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Will military have their votes ignored even after reforms in place? | (KRT) The Defense Department and the U.S. Postal Service are preparing to assure military personnel votes are counted in November's election, but one advocate of military voting rights says the reforms miss the real problem.

An April report from the Government Accountability Office, Congress' investigative agency, pointed out long delays and logistical problems with military mail delivery, particularly in Iraq.

In the 2000 presidential election, hundreds of military absentee ballots in Florida weren't counted because they were late or had technical problems.

In response, the Postal Service will start a new labeling system to speed delivery of absentee ballots to and from military personnel, and postal employees in each U.S. county will work with local election officials to help them send out ballots, according to a recent plan.

Blank ballots from election boards will be sent, at no extra cost, by overnight mail to a military postal service agency center in one of three cities - New York, San Francisco or Miami - on their way to wherever the absentee voter is stationed.

But that's the point at which long delays can start, said Samuel F. Wright of the nonprofit Military Voting Rights Project.

"The real problem comes once the military postal service gets the ballot because they then have to find out exactly where the addressee is," he said.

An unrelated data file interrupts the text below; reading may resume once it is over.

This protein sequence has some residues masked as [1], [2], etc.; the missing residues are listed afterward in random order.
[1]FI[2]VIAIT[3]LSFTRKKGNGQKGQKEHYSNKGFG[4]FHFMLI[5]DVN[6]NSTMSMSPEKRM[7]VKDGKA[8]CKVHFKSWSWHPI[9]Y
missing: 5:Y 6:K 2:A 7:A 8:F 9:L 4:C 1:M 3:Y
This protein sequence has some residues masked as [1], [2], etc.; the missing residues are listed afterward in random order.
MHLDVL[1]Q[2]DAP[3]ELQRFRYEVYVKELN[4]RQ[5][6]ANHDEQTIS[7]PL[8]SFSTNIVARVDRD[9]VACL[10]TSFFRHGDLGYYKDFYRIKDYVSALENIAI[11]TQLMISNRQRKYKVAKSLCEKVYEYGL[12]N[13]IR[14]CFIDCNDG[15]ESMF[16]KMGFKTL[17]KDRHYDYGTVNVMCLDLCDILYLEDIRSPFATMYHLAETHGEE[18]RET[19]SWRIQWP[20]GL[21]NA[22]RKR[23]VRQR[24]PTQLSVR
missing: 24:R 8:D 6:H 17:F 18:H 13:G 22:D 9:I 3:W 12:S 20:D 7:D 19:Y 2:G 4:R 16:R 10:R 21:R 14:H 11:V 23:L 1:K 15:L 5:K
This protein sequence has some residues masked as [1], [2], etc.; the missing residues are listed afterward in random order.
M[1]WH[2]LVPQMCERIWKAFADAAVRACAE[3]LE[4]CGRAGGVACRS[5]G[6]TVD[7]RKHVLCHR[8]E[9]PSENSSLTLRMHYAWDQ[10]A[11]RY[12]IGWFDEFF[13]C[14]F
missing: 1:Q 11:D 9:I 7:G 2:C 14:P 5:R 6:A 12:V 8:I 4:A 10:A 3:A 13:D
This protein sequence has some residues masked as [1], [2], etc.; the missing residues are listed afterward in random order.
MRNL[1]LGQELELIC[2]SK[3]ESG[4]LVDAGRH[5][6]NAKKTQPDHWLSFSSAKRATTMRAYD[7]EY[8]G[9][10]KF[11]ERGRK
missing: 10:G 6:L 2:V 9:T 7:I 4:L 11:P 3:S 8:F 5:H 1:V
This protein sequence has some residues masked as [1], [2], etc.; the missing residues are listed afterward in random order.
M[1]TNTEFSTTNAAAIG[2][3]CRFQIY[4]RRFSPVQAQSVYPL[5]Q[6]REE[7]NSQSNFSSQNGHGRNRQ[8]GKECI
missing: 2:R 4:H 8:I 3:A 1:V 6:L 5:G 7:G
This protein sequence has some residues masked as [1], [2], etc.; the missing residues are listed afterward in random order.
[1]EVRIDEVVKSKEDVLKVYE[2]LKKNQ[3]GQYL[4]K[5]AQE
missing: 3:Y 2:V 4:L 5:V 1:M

The USPS reforms are good, Wright said, but they need to be backed up by Defense Department efforts to improve its own mail delivery and its voter information programs, and by county and state election officials who have absentee ballots ready and are willing to extend deadlines if delivery problems arise.

Sen. Kit Bond, R-Mo., added an amendment to this year's Senate defense spending bill, currently in reconciliation committee, that would require the Defense Department to report to Congress on recent steps to reform military voting and mail delivery.

"Mail delays not only deny our troops the fundamental right to vote but also take their toll on troop morale," Bond said, adding the military mail delivery system needs "major modernization." About 160,000 troops are in either Iraq or Afghanistan.

A Defense Department spokeswoman said she was confident troops are getting the chance to request ballots in plenty of time for the election.

"We have trained voting officers in every unit who are supposed to make one-on-one contact with everyone in their unit," Lt. Col. Ellen Krenke said.

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Each unit's voting officer can supply colleagues with voter registration cards and absentee ballot requests, and every military pay stub now has information on how to get in touch with those officers, she said.

"The only long-range solution with a 90 percent or greater confidence level that (troops') ballots will be counted is electronic voting," Wright said.

Earlier this year, the Defense Department scrapped an electronic-voting pilot program, citing computer security fears.

According to the Defense Department's Federal Voting Assistance Program, there are almost 6.5 million Americans living abroad who are eligible to vote, including 3.7 million civilians, and 1.4 million military personnel and 1.3 million of their family members.

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© 2004, The Sun Herald Distributed by Knight Ridder/Tribune Information Services